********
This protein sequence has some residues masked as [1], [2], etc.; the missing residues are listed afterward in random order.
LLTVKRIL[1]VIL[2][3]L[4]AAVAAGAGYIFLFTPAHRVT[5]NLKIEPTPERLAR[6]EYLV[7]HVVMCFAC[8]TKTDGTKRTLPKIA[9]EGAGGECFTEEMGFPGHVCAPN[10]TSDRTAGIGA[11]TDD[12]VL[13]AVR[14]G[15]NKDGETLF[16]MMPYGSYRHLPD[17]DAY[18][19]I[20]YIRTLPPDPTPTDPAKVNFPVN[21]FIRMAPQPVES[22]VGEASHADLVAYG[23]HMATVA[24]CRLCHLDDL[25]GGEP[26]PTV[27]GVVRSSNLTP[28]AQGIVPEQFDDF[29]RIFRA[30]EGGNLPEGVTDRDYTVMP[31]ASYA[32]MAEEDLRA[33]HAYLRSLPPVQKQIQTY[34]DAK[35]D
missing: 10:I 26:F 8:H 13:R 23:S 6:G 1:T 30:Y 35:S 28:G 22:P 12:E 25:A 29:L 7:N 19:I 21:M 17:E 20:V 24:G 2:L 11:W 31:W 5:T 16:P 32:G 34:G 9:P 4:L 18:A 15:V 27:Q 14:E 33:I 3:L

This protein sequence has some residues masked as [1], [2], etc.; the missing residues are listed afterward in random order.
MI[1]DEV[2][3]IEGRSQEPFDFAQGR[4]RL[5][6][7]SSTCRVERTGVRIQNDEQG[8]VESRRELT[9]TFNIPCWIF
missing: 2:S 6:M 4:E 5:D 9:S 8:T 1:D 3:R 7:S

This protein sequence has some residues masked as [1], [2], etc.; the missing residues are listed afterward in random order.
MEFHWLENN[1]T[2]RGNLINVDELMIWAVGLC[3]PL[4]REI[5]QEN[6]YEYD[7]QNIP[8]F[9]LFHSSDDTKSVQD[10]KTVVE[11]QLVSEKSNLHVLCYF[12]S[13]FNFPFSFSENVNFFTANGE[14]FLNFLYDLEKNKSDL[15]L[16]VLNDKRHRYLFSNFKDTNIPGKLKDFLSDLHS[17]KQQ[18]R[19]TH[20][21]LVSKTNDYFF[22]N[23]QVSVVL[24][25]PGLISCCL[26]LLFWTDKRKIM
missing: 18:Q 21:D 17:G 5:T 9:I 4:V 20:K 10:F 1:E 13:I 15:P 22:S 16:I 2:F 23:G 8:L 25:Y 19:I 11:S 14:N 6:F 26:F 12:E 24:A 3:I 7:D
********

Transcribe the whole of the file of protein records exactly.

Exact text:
This protein sequence has some residues masked as [1], [2], etc.; the missing residues are listed afterward in random order.
LLTVKRIL[1]VIL[2][3]L[4]AAVAAGAGYIFLFTPAHRVT[5]NLKIEPTPERLAR[6]EYLV[7]HVVMCFAC[8]TKTDGTKRTLPKIA[9]EGAGGECFTEEMGFPGHVCAPN[10]TSDRTAGIGA[11]TDD[12]VL[13]AVR[14]G[15]NKDGETLF[16]MMPYGSYRHLPD[17]DAY[18][19]I[20]YIRTLPPDPTPTDPAKVNFPVN[21]FIRMAPQPVES[22]VGEASHADLVAYG[23]HMATVA[24]CRLCHLDDL[25]GGEP[26]PTV[27]GVVRSSNLTP[28]AQGIVPEQFDDF[29]RIFRA[30]EGGNLPEGVTDRDYTVMP[31]ASYA[32]MAEEDLRA[33]HAYLRSLPPVQKQIQTY[34]DAK[35]D
missing: 10:I 26:F 8:H 13:R 23:S 6:G 1:T 30:Y 35:S 28:G 22:P 12:E 25:A 29:L 7:N 19:I 21:M 17:E 20:V 24:G 2:L 11:W 31:W 5:T 16:P 32:G 34:G 9:P 4:L 18:A 15:V 27:Q 14:E 33:I 3:L

This protein sequence has some residues masked as [1], [2], etc.; the missing residues are listed afterward in random order.
MI[1]DEV[2][3]IEGRSQEPFDFAQGR[4]RL[5][6][7]SSTCRVERTGVRIQNDEQG[8]VESRRELT[9]TFNIPCWIF
missing: 2:S 6:M 4:E 5:D 9:S 8:T 1:D 3:R 7:S

This protein sequence has some residues masked as [1], [2], etc.; the missing residues are listed afterward in random order.
MEFHWLENN[1]T[2]RGNLINVDELMIWAVGLC[3]PL[4]REI[5]QEN[6]YEYD[7]QNIP[8]F[9]LFHSSDDTKSVQD[10]KTVVE[11]QLVSEKSNLHVLCYF[12]S[13]FNFPFSFSENVNFFTANGE[14]FLNFLYDLEKNKSDL[15]L[16]VLNDKRHRYLFSNFKDTNIPGKLKDFLSDLHS[17]KQQ[18]R[19]TH[20][21]LVSKTNDYFF[22]N[23]QVSVVL[24][25]PGLISCCL[26]LLFWTDKRKIM
missing: 18:Q 21:D 17:G 5:T 9:I 4:V 20:K 10:F 1:E 13:I 15:P 22:S 16:I 2:F 23:G 8:L 25:Y 19:I 11:S 14:N 6:F 26:F 12:E 24:A 3:I 7:D